Ann-Elise Henzl

News Reporter / Executive Director of Project Milwaukee

Ann-Elise Henzl has been a reporter at WUWM since 1993. She got her foot in the door three years earlier, as a newsroom student intern. Ann-Elise divides her time between daily general assignment reporting and working on longer, researched stories. Ann-Elise is also Executive Producer of WUWM's Project Milwaukee series.

Ann-Elise has won numerous awards, including the national Edward R. Murrow award from the Radio-Television News Directors Association (for best use of sound in a story). In addition, she has frequently been recognized for her reporting on the welfare system, the environment, and health care.

Ann-Elise earned English and Mass Communication degrees from UW-Milwaukee.

» Contact WUWM News

Ann-Elise Henzl

Milwaukee’s homicide rate far exceeds last year’s at this time. Outbursts of violence have punched several neighborhoods particularly hard.

Last weekend, for instance, bullets struck five people who had gathered to mourn the killing of a teen. The COA Goldin Center at 23rd and Burleigh is about one-half mile away from the quintuple shooting.

At the end of the school day, the center’s basketball courts are packed. So is a table where high schoolers are playing chess. The scene in the Amani neighborhood appears picture-perfect. Quan Caston can’t say the same about the area.

The outcome of next year’s battle between former senator Russ Feingold and incumbent Ron Johnson could determine which party controls the U.S. Senate.

The contest will be a rematch of 2010, when Johnson ousted Feingold.

Wisconsin first sent Feingold to the Senate in 1992. The Democrat was perhaps best known for shepherding through bipartisan campaign finance reform, and casting the lone “no” vote against the Patriot Act, after the 9-11 attacks.

Ann-Elise Henzl

A lab at UW-Milwaukee began creating 3D-printed hands after a girl asked for one for Christmas.

The girl is Shea Stollenwerk of Mukwonago, who’s now in fourth grade. She was born with one fully-formed hand, and one with no fingers.

Shea’s mom Ranee says Shea learned to do just about everything, without wanting an artificial hand. Then she changed her mind about a year and a half ago, after discovering a YouTube video of a boy using a 3D printed prosthetic hand.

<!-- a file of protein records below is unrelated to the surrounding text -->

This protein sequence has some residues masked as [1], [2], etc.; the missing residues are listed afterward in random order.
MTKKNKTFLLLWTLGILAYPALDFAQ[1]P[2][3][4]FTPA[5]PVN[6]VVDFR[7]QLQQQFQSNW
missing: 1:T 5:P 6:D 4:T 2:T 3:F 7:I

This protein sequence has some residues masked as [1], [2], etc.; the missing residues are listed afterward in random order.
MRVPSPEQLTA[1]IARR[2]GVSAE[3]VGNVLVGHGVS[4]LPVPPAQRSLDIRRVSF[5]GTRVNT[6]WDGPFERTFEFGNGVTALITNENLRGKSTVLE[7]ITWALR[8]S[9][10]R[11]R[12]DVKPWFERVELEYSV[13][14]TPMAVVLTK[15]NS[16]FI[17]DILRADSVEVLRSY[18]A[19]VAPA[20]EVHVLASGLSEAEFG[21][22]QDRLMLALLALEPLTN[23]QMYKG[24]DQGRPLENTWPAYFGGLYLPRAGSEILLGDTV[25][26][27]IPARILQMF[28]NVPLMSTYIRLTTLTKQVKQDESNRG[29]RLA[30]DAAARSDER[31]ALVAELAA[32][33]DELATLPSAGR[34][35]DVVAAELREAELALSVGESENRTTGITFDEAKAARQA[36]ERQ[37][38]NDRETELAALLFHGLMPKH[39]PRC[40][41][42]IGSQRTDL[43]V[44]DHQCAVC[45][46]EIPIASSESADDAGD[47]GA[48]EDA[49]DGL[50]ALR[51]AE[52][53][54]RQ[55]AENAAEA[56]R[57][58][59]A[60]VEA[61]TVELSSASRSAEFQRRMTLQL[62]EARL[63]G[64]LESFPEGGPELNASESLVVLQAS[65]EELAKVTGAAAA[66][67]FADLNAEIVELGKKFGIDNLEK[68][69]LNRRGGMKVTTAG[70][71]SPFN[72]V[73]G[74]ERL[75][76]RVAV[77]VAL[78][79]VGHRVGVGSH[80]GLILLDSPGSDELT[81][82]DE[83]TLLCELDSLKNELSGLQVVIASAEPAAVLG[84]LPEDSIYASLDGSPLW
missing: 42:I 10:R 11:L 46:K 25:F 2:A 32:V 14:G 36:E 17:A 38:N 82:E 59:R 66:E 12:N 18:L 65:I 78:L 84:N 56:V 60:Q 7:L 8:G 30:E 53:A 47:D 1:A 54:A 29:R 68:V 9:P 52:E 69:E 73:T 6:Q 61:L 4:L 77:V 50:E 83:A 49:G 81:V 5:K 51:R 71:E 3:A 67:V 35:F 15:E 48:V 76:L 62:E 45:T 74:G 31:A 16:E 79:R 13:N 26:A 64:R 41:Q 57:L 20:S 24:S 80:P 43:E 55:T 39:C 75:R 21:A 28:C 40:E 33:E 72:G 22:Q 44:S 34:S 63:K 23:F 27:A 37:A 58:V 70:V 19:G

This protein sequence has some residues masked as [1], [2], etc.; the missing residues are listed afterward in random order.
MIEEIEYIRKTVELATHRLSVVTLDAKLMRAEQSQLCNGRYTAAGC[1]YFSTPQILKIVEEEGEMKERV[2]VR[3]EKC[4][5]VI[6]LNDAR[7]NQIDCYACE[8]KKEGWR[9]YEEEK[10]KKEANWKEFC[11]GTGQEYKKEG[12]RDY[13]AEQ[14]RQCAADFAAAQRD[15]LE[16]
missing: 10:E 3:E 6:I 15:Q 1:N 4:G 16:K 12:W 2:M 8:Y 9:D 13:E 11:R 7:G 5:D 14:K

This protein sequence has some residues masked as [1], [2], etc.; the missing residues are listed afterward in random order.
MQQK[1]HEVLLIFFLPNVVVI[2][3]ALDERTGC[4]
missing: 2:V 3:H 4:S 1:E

CREDIT JEREMYNATHAN - FOTOLIA.COM

It appeared on Tuesday that Milwaukee’s Common Council would reduce the fine for marijuana possession.

Currently, the fine for possessing up to 25 grams is from $250 to $500. Ald. Nik Kovac wants to lower the penalty to from $0 to $50.

Kovac says the fine is unfair to black residents.

“Out of about 1,500 tickets last year, 1,250 were issued to African Americans, in a city that has approximately the same number of African Americans as whites,” Kovac says.

pingu2004, fotolia

State lawmakers are considering whether to scrap the prevailing wage law. It requires government to hire workers for certain public projects at a wage that reflects the industry standard.

Lawmakers wrapped up a lengthy Senate committee debate on Tuesday, without acting on the divisive proposal.

Wauwatosa Republican state Sen. Leah Vukmir tried to convince colleagues to repeal the law.

She calls the prevailing wage “anti-competitive” and “anti-free market,” and says after some 80 years on the books, it’s time for change.

Omar Havana/Getty Images

The devastating earthquake in Nepal has shaken the local Nepali community.

Tilak KC says he and other natives of Nepal, who now call the Milwaukee area home, learned of the weekend earthquake in the middle of the night here. Information was scarce at first, but eventually trickled in. He finally heard on Monday that his brother was alive.

Parashu Giri says the community continues to pay close attention to the news. He’s concerned the number of lives lost will rise, as rescue efforts spread to rural areas.

tinx - Fotolia.com

A dog flu strain making the rounds this spring has sickened more than 1,000 dogs in the Chicago-area, killing a small number of them.

The U.S. had not seen the respiratory illness in dogs in more than 10 years.

There only have been a couple confirmed dog flu cases in Wisconsin, yet the outbreak is alarming some pet owners here.

Courtesy of Karina Willes

Karina Willes and Kami Young were married in Minnesota in late 2013. The spring of the next year, Young gave birth to their daughter, Olivia. And Willes attempted to get her name included on the girl’s birth certificate, receiving advice from the ACLU on how to do that.  

“And it was suggested that we cross off the field on the form said ‘husband’ and change it, and we attempted to do so. The hospital representative told us that she couldn’t submit the form that way, that the software that she used to submit the form wouldn’t accept my information in that field,” Willes says.

Ann-Elise Henzl

Stories about ISIS remain in the news, including because a number of teens and adults in the U.S. have been arrested recently, for trying to join the extremist group.

WUWM spoke with local Muslims about the conversations those stories generate.

Teenagers told us the news reports contribute to prejudice and misunderstanding among people who don’t understand Islam.

Here are the comments of five 16-year-olds who attend the Islamic Society of Milwaukee’s Salam School, on the city’s south side.

Whitney Curtis / Getty Images

A full-page ad ran in the Wisconsin State Journal Tuesday pulling Gov. Walker into the debate over a recent decision to bar workers on a state board from talking about and working on items related to climate change.

Pages